In realising the finance technology strategy, it should be remembered that this is often a partnership between the Information Technology (IT) team and the finance function. As business partnering has affected the relationship between finance and its customers so the same process can be replicated in the relationship between finance and IT.
By 2020, organisations are expected to gain $1.2 trillion in business from their slower-to-adapt peers. How do you, as the accounting professional, influence this today? How do you work with IT to thrive in this age of change?
Can Computers Replace Human Accountants? We Doubt They Can
People remain paramount to the accountancy profession despite advanced modern technology and artificial intelligence. But accountancy is no longer just about financial statements and tax returns.
“The secret lies in embracing the technological advances without sacrificing the values and ethics that sustains and defines the profession,” says Jeanne Viljoen, Project Director: Practices at the South African Institute of Chartered Accountants (SAICA).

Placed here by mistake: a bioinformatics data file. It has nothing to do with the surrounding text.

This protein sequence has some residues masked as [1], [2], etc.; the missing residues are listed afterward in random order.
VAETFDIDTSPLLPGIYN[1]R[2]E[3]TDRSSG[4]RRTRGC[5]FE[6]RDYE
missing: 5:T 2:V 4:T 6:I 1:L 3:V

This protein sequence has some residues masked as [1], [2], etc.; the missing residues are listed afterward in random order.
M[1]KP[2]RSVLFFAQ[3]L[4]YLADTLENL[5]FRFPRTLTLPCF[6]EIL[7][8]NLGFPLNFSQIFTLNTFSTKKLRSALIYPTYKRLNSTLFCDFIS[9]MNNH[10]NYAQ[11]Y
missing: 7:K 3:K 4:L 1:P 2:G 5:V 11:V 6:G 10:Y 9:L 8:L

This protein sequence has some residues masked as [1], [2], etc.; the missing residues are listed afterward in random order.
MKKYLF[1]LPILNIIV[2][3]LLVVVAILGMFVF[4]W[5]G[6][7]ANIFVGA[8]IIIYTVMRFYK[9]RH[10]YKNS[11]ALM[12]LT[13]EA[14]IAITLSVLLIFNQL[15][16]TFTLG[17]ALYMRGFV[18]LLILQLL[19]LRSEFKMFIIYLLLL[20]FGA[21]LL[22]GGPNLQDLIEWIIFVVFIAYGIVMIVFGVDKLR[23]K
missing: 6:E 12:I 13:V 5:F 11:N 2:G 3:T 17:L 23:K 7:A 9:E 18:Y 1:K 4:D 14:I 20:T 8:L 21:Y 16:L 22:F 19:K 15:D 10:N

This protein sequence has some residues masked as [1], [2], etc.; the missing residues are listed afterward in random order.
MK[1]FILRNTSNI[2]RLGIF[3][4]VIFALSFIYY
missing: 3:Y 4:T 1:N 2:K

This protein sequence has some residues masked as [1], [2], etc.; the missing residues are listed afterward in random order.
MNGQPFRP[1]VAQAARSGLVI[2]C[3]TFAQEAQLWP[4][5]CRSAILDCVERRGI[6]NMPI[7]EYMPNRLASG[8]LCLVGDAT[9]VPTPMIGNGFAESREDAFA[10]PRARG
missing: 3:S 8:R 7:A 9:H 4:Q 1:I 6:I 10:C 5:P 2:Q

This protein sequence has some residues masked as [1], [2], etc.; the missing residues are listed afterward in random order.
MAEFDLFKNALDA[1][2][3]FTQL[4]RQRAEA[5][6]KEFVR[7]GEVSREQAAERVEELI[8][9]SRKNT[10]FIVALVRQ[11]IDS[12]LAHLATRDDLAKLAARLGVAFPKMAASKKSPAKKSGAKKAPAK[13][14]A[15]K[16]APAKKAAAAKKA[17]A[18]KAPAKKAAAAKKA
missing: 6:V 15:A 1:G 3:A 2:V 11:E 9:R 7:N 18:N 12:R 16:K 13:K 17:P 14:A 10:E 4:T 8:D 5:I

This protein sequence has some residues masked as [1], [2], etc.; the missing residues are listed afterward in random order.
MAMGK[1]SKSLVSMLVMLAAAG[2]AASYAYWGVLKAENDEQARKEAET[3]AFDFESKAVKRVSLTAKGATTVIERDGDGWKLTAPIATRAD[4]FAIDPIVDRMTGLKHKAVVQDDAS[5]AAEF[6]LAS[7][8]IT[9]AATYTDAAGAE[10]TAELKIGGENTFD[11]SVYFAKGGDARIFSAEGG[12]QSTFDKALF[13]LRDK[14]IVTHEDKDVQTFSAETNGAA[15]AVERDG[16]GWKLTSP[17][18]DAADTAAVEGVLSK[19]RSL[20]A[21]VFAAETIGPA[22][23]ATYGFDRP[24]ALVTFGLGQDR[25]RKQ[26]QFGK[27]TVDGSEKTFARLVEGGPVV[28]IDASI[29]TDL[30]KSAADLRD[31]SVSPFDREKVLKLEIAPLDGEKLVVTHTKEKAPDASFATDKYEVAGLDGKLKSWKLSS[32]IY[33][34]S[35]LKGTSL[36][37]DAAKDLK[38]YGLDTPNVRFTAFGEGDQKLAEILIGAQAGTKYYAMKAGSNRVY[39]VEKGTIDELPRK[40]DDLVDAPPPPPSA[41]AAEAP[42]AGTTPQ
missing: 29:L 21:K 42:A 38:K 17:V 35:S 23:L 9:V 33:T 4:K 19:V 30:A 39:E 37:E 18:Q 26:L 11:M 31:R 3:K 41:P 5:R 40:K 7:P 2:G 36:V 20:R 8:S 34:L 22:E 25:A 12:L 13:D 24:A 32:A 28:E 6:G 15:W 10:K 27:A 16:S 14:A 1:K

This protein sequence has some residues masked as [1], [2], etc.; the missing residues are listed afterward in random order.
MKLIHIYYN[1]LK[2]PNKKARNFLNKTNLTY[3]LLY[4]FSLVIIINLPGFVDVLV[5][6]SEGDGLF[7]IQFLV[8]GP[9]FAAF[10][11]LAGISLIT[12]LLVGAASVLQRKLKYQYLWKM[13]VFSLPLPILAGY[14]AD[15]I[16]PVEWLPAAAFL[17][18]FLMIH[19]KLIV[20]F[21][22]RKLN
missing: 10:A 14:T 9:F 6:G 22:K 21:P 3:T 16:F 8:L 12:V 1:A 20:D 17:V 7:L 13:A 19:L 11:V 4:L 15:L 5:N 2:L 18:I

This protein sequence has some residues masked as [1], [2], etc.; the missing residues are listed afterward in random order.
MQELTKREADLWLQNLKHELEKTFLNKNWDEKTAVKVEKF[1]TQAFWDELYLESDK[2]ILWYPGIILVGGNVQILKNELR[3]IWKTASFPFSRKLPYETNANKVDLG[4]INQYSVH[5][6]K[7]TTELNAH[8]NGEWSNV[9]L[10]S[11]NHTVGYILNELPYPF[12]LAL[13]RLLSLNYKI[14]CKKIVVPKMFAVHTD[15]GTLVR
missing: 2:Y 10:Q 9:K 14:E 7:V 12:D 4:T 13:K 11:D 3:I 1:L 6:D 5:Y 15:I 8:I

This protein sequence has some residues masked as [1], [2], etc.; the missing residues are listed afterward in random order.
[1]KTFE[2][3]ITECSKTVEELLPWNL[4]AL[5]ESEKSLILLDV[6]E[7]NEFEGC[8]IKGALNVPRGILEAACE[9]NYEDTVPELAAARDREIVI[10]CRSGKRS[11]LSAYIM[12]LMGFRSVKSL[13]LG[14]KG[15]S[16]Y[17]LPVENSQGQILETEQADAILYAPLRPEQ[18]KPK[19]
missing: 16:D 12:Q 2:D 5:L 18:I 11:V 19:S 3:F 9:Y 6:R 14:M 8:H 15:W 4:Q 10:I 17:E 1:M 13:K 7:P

“Don’t fear technology – embrace it and use it wisely. By embracing technology, the profession can provide deeper insight to their clients while helping them understand the rapidly approaching ‘new normal’ for business operations.”
The radical transformation of accounting
“It is no secret that accounting has been radically transformed by globalisation, digitisation and a growing amount of technological integration into business operations.
External disruptors, like the use of big data, the cloud and distributed ledger technology also affects the profession, but computers will never replace human interaction or advice.